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Interference and Diffraction

  1. May 7, 2006 #1
    I have the follwoing question for prep for a lab, i have tried to work out the answer but i am struck with trying to work out the intensity at a certain point, in this case 4.1mm from the central maximum. I have tried using trig to calculate the angle to the point using trig then using
    I=I(sin(angle/2)/(angle/2) all squared. Am i on the right track?

    "..A diffraction pattern is formed on a screen 120 cm away from a 0.4 mm wide slit. Monochromatic light of 546.1 nm is used. Calculate the fractional intensity, I/I0 at a point on the screen 4.1 mm from the centre of the principal maximum..."

    could some please point me in the right direction, thanks
     
    Last edited: May 7, 2006
  2. jcsd
  3. May 7, 2006 #2

    nrqed

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    Welcome to the forums.

    This is just a matter of plugging in the numbers in an equation. The equation contains a sine squared over a certain quantity squared. Do you know this formula?
     
  4. May 7, 2006 #3
    sorry i forgot to add it in the first place, yes i think it is the one is added to my question?
     
  5. May 7, 2006 #4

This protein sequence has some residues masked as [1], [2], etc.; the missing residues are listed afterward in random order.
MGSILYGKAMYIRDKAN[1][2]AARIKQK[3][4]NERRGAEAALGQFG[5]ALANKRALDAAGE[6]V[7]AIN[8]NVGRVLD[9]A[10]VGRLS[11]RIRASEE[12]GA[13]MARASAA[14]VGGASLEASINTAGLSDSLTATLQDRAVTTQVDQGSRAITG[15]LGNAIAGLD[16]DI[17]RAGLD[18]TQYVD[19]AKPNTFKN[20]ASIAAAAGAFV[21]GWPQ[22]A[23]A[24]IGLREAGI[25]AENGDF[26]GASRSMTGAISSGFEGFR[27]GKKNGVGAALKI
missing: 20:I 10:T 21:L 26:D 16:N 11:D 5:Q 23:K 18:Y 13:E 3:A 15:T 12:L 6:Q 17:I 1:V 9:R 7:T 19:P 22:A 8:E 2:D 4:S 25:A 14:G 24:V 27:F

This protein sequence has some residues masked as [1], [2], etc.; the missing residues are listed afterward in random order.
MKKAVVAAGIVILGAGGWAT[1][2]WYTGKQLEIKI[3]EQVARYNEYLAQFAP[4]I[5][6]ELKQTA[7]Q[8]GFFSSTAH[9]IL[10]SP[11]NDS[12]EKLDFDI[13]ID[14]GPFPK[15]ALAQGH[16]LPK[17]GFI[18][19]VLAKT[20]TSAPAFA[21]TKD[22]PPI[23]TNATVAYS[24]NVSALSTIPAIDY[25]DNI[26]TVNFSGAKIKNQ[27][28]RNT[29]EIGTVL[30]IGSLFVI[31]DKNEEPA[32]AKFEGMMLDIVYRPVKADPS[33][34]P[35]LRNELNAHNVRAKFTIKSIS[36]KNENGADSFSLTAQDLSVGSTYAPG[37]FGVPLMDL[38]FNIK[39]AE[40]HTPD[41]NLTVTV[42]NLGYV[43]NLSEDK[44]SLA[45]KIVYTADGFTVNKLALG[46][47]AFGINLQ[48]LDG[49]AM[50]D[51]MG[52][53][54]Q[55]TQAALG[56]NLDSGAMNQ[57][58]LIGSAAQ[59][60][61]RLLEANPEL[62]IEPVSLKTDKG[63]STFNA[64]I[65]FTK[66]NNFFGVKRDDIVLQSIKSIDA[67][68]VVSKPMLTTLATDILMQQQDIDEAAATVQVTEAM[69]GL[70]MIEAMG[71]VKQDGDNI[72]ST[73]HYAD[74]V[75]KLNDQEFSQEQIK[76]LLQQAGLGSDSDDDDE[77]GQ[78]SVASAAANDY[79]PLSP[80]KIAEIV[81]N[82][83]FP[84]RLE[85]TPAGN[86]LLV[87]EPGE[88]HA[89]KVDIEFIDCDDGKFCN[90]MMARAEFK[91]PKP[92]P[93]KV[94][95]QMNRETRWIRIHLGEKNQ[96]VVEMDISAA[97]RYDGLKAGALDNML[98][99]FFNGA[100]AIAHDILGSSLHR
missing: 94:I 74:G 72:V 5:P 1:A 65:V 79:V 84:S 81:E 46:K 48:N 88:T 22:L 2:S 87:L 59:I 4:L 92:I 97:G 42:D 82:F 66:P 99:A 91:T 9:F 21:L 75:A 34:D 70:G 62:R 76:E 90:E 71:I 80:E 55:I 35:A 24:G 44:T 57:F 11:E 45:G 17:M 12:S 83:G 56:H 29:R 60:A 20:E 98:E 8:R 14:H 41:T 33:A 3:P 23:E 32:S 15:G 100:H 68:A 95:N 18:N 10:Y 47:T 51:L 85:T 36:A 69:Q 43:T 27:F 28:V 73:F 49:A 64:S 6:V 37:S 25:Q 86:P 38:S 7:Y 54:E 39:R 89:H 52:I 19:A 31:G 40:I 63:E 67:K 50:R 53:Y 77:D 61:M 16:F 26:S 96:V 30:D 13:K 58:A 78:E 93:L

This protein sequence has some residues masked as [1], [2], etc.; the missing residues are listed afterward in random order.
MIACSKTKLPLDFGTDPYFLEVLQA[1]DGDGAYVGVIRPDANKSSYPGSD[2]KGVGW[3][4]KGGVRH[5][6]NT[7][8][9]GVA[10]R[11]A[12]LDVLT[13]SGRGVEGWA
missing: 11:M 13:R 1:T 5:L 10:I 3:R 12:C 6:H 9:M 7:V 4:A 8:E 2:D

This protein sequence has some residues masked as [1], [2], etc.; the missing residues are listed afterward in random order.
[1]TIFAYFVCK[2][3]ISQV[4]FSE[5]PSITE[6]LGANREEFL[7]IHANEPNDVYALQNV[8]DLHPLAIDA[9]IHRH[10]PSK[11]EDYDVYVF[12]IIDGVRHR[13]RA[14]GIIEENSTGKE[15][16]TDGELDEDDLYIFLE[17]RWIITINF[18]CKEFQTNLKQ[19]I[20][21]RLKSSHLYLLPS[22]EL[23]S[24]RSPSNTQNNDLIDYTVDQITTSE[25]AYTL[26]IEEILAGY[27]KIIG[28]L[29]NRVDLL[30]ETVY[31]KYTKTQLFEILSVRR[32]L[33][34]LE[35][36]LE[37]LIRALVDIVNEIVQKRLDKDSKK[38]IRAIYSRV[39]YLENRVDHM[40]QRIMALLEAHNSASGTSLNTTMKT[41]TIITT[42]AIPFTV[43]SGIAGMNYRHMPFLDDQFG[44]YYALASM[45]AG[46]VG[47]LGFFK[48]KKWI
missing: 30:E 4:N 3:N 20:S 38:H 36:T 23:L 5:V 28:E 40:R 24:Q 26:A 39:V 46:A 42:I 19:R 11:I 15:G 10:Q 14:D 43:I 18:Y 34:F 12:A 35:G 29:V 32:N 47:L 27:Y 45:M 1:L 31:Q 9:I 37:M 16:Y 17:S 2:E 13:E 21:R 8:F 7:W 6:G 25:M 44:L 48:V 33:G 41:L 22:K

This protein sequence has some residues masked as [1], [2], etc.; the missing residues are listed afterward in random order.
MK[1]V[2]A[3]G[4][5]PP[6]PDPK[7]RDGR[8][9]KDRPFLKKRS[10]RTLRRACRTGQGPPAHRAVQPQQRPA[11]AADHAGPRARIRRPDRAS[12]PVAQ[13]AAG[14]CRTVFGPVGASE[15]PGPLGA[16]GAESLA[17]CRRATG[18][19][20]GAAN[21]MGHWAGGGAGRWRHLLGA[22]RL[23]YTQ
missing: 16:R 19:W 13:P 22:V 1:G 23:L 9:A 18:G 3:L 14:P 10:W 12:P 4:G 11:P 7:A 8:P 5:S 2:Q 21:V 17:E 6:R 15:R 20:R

nrqed

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    well, it depends what you mean by ''angle over 2''. What is the expression for your angle?
    The angle over 2 should be equal to [itex]{\pi a y \over L \lambda}[/itex]
     
  6. May 7, 2006 #5
    I worked out that the angle is 0.191 degrees, substituting into the equation i get 0.0175*I, do i then multiply by 546.1nm?, I am confused about the Io
     
  7. May 7, 2006 #6

    nrqed

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    Your equation was incorrect. It should not be sin^2(angle/2)/(angle/2)^2...(this equation is the right one if by ''angle'' you mean the *phase difference* between the two waves but that is not what you are doing here).

    I gave you a formula that would not require to calculate the angle, but if you want to, then use the formula

    [tex] I = I_0 {sin^2( {\pi a sin( \theta) \over \lambda}) \over ({\pi a sin(\theta) \over \lambda})^2 [/tex]

    where theta is the angle you just calculated.
    A word of caution: you should put everything in radians and make sure your calculator is in radians mode when you use this formula.

    Since you want the ratio I/I_0, you just need to calculate the right side of the equation and divide by I_0 so it will disappear from your result.
     
  8. May 7, 2006 #7
    I used trig to work out the angle from the source to the point 4.1mm from the maximum. I then used this angle in the equation.
     
  9. May 7, 2006 #8

    nrqed

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    That's perfectly fine. But when y is much smaller than the distance to the wall, you can also use an equation in terms of y directly. Just replace the [itex] sin(\theta)[/itex] in the equation I gave before by y/L.

    In any case, if you use the expression I gave in my previous post you should get the answer you are looking for.
     
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